Monday, 28 February 2022

Rupert Murdoch and climate change

Last year I watched a documentary on media mogul Rupert Murdoch, called "The Rise of the Murdoch Dynasty" (Roberts, 2020). I had always thought that Mr Murdoch was a pretty cut-throat business person, but the documentary made for disturbing viewing.

What made the documentary more disturbing for me was my reflection afterward on what I had seen, and what it might mean. You see, until 2020, Mr Murdoch owned almost all media channels in New Zealand, with the exception of the government national broadcaster TNVZ, and the minor independent journalism website, The Spinoff. The two main Murdoch mastheads were The Herald, and the Dominion. The Herald is still owned by NZME, who is owned by APN News & Media (ANM), which is owned by Here, There & Everywhere (HTE), which is owned by News Corp… aka Rupert Murdoch. The Dominion was a masthead of Fairfax Media, part of the 9 Network… and owned by Rupert Murdoch. 

However, in 2020, a Kiwi consortium purchased "Stuff"; the New Zealand media properties formerly owned by Fairfax Media (cf 9 Network; cf Rupert Murdoch). Since the change of ownership, Stuff has explored their own part in taking a racist, Pākehā-centric, colonialist, right-wing view of Aotearoa. The media company is trying to atone, and to take a more balanced approach to reporting facts... as opposed to the spin provided under the previous ownership. The Dominion is back, and politically active. And appears balanced, looking at BOTH sides of issues. Long may that last.

However, the NZ Herald remains under Murdoch control. 

Mr Murdoch appears to tentacle his way in everywhere, bringing significant influence to bear on his own pet projects. For example, he believes in meritocracy. He doesn’t believe in colonialism. He doesn’t believe in climate change. That latter element in the Roberts documentary (2020) particularly worried me, as Mr Murdoch's brief airing of his views on climate change, drawn from a 2014 interview to celebrate the anniversary of the Australian, appeared to lack a scientific base, was confused, and apparently dismissive of the current evidence for this phenomenon. 

Mr Murdoch's interviewer begins by proposing a false dichotomy with business as the antithesis to climate, asking "is the balance between environmental concerns - climate change concerns on the one hand, and the need on the other hand to maintain a competitive economy and to ensure that the costs don't escalate too much - what's the way one should approach this? What's the way Australia should approach this?" (Roberts, 2020, 42:24):

Mr Murdoch replies, "I think we should approach climate change with great skepticism. Ah: climate change has been going on as long as the planet has [been] here. And there will always be a little bit of it. [...] But how much are we doing with emissions and so on? Well, as far as Australia goes, nothing in the overall picture. China, perhaps. If you are talking about environment, and health, and smoke [...] in terms of the world's temperature going up, the worst... the most alarmist things... said maybe three percent. Ah, three cents. Ah, sorry, three degrees centigrade in a hundred years. At the very most, one of those will come from man-made [activities (a guess - very hard to hear)]" (44:06).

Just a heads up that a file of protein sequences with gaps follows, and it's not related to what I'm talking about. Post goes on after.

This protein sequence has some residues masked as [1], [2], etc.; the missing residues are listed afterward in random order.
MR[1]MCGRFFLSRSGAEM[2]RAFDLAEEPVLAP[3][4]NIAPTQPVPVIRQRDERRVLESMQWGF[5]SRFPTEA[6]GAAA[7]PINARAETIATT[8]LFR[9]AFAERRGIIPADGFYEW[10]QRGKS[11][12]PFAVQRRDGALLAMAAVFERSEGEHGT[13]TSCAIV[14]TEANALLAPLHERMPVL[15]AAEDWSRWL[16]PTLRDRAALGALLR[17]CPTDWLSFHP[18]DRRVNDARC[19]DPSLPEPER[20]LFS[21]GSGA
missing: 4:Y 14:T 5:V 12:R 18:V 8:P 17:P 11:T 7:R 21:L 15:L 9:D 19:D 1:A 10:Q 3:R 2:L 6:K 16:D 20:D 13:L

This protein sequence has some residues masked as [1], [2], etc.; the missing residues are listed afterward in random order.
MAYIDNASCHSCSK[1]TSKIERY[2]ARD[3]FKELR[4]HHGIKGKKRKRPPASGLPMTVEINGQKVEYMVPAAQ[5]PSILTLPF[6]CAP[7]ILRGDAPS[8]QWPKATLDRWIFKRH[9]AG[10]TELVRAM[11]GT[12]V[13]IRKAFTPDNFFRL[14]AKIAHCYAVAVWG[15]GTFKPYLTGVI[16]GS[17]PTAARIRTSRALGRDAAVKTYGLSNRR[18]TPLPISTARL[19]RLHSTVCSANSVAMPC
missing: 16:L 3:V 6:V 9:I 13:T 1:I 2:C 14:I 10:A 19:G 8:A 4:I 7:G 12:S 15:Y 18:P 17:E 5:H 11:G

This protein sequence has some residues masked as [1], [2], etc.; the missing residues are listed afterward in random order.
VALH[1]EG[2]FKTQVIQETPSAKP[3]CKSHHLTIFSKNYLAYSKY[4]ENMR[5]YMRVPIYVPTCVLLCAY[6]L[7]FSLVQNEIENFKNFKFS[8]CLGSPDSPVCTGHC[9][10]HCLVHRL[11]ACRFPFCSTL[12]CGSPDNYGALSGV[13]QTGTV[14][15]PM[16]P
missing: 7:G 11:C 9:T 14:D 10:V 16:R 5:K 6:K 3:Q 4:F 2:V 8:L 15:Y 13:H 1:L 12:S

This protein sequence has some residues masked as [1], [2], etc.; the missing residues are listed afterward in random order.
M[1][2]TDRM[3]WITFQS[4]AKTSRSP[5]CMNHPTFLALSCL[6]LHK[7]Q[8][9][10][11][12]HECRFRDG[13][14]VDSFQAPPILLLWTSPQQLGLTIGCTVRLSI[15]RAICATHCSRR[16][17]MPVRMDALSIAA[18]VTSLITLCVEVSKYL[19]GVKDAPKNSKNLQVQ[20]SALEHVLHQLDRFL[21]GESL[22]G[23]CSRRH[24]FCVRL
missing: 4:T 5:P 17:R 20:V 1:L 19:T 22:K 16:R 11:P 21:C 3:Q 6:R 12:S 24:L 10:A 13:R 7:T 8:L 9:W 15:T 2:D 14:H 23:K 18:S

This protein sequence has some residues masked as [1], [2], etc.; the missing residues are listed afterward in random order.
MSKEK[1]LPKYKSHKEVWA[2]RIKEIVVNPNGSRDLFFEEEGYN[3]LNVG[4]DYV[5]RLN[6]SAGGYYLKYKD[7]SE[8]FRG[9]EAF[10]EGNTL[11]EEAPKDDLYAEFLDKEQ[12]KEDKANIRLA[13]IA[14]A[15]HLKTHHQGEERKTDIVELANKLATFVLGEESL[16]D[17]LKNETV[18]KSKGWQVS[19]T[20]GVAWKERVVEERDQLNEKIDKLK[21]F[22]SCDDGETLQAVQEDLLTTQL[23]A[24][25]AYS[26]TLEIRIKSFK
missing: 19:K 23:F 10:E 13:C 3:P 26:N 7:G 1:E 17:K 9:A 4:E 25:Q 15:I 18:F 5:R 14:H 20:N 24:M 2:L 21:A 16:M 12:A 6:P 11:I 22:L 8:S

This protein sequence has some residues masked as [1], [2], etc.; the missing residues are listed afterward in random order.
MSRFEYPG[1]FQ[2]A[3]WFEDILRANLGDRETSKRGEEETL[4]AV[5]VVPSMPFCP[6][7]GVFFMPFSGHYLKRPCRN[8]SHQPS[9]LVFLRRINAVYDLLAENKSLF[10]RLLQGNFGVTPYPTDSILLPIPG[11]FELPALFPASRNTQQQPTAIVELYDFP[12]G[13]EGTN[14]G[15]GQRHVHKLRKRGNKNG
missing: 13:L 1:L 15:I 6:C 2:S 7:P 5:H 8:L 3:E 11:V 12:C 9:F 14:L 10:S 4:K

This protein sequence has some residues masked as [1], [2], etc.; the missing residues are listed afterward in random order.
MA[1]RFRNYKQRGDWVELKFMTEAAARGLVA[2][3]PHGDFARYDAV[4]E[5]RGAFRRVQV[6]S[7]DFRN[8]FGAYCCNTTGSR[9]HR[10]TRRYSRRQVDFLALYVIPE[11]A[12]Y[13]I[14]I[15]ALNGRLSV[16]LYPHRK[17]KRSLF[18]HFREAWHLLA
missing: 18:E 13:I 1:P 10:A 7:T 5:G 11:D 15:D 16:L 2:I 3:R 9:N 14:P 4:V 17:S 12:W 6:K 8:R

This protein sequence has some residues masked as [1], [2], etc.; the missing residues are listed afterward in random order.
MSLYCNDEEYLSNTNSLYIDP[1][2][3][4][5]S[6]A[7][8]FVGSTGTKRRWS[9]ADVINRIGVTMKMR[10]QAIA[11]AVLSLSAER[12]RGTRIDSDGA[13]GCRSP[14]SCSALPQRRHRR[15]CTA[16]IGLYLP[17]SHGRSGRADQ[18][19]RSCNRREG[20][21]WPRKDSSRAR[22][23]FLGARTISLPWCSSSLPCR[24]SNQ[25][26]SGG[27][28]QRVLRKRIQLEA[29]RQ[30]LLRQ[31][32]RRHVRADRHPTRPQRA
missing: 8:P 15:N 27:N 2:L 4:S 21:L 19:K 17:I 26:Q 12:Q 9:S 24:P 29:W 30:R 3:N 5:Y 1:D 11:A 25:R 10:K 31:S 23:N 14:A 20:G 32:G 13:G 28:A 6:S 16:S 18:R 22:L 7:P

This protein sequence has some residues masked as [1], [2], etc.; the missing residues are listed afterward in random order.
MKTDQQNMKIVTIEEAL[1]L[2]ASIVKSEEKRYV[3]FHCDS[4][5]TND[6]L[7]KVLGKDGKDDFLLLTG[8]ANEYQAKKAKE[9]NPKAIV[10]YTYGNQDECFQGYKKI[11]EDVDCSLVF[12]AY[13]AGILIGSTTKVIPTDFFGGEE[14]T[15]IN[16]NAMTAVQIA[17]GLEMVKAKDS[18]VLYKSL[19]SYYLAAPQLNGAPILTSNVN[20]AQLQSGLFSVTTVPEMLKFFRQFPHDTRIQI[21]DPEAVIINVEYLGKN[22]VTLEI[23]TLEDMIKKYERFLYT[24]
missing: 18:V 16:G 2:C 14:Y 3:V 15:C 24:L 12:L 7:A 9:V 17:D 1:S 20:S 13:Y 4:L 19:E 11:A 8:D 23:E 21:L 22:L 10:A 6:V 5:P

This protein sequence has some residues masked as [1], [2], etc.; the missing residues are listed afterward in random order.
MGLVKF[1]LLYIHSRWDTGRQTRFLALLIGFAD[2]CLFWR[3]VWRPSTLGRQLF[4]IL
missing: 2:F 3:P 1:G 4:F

"Now, what it means is, that if the sea level rises six inches - it's a big deal, the Maldives might disappear or something - we've got to learn that we can't mitigate that. We can't stop it. We've just got to stop building vast houses on the sea shores, umm, and go back a little bit. You know, the world has been changing for thousands and thousands of years. It's just a lot more complicated today, because we are so much more advanced." (44:43)

Contrary to Mr Murdoch's figures, recent articles suggest a potential 20 metre sea level rise (Molyneux, 2020), not six inches (150mm); with a likely 800mm rise by 2050 (The Royal Society, 2020). 

I now wonder just how much influence - perhaps better termed "how much of a handbrake hold" - Rupert Murdoch has had on climate change views and discussion in the Aotearoa media. I now suspect that his views and control of editorial content may have cost us 30 years of climate change mitigation action.

It will be interesting to see how quickly our views shift here now that we have less bias - less pollution, less interference - in our media.



  • Molyneux, R. (23 January 2020). CLIMATE CHANGE: Alarming map shows the devastation rising sea levels could cause in New Zealand. NewsHub.
  • Roberts, J. (2020). The Rise of the Murdoch Dynasty.
  • The Royal Society (March 2020). 14. How fast is sea level rising?.

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